• 17. <ul><li>Viscosity Index Improver - Functions over a wider temperature range </li></ul><ul><li>Pour Point Depressant - Functions at colder temperatures </li></ul><ul><li>Anti-Oxidant - Longer operating life </li></ul><ul><li>Demulsifier - Better/faster separation from water </li></ul><ul><li>Anti-Foam - Reduces undesirable foaming </li></ul><ul><li>Deaeration (Air Release) Agent - Fewer air bubbles trapped in oil to disrupt the lubricating film </li></ul><ul><li>Anti-Rust - Rust Protection (Iron &amp; Steel) </li></ul><ul><li>Anti-Corrosion – Protects non-ferrous metals against attack (e.g. by sulphur) </li></ul><ul><li>Tackifier - Oil adheres better to metal </li></ul><ul><li>Detergent and Dispersant - Keeps contaminants from depositing on lubricated surfaces </li></ul><ul><li>Anti-Wear - Protect metal parts from wear </li></ul><ul><li>Dyes - Colour identifiers </li></ul><ul><li>Friction Modifiers – Improves fuel economy by lowering friction </li></ul><ul><li>EP (Extreme Pressure) - Protect metal surfaces against sudden or prolonged heavy loads </li></ul>Additive Type &amp; Effect on Lubricant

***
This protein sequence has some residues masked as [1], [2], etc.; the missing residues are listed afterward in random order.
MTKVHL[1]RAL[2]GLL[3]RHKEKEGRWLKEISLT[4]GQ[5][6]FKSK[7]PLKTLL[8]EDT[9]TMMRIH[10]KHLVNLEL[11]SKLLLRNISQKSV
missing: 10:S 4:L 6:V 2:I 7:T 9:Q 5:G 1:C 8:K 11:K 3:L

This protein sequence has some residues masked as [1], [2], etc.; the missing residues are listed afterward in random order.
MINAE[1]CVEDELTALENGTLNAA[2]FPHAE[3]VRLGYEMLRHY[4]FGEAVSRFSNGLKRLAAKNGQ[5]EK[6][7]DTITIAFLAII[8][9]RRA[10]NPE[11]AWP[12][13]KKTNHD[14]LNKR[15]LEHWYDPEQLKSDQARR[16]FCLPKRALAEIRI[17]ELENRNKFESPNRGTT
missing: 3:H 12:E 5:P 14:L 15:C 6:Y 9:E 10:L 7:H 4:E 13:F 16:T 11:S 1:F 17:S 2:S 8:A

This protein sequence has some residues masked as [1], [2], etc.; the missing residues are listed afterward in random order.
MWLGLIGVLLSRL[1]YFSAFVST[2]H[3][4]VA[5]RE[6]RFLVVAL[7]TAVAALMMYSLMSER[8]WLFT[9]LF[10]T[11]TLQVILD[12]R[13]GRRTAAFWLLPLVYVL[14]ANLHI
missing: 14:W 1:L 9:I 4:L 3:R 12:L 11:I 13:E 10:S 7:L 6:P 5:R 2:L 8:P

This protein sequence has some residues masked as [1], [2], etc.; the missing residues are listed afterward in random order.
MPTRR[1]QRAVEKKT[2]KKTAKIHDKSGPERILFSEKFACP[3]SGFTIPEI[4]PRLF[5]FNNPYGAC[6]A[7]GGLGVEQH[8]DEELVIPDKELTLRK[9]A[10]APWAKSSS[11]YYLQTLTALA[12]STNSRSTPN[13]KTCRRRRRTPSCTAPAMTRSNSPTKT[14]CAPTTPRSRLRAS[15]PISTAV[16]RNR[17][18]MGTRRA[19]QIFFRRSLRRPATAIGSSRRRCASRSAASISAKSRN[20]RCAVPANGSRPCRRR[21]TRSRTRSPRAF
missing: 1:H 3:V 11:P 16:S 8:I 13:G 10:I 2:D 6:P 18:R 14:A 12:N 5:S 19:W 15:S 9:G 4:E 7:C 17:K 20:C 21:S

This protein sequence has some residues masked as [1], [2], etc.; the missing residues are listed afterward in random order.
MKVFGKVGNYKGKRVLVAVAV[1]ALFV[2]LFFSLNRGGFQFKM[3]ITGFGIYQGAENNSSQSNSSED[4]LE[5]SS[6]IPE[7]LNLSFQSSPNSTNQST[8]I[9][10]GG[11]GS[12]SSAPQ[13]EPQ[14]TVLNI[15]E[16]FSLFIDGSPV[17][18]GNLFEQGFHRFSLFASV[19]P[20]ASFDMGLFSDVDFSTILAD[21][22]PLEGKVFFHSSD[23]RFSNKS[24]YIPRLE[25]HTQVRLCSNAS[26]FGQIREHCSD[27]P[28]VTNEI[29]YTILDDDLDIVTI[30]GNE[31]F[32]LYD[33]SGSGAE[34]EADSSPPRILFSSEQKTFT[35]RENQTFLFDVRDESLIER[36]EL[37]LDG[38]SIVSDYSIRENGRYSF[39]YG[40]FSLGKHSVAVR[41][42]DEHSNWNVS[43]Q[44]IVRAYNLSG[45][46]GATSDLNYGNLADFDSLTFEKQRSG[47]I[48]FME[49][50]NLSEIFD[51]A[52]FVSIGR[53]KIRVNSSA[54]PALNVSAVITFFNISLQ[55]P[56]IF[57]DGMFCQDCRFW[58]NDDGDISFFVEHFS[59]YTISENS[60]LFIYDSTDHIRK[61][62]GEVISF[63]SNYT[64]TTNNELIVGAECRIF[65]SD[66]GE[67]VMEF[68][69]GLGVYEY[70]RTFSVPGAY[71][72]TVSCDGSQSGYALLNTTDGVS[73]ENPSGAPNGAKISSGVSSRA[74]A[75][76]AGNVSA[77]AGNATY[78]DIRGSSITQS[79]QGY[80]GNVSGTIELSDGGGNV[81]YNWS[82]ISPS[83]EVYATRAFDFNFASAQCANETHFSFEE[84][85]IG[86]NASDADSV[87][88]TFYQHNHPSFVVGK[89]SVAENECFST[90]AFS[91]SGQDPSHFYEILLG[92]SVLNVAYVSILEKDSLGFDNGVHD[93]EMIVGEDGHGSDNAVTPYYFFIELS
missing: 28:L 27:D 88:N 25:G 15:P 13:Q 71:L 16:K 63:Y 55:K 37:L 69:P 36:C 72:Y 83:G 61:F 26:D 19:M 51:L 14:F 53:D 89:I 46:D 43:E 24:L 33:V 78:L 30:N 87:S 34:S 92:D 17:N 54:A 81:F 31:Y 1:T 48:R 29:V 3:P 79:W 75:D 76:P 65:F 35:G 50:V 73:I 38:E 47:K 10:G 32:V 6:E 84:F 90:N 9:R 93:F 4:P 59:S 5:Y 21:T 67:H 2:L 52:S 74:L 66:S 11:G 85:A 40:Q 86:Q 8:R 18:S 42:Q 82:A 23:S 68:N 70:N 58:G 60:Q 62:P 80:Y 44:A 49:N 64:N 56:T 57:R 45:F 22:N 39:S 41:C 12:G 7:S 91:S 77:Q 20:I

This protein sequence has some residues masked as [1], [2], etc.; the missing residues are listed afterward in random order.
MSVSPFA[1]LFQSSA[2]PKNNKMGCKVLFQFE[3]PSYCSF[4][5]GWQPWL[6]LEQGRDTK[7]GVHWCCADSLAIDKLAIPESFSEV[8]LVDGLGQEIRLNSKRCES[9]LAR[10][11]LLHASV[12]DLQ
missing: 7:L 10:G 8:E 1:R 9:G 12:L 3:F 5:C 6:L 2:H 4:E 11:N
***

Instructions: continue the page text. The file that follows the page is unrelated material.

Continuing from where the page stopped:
• 18. <ul><li>Depending on the function required of the lubricant, the finished blend may be relatively simple in terms of the additives it contains, or quite complex. </li></ul><ul><li>Additives can sometimes counteract each other. Each finished lube is a finely balanced blend of additives whose proportions should not be disturbed by adding after-market “miracle” additives. </li></ul><ul><li>The following slide illustrates the complexities of different lube oils. </li></ul>Additive Considerations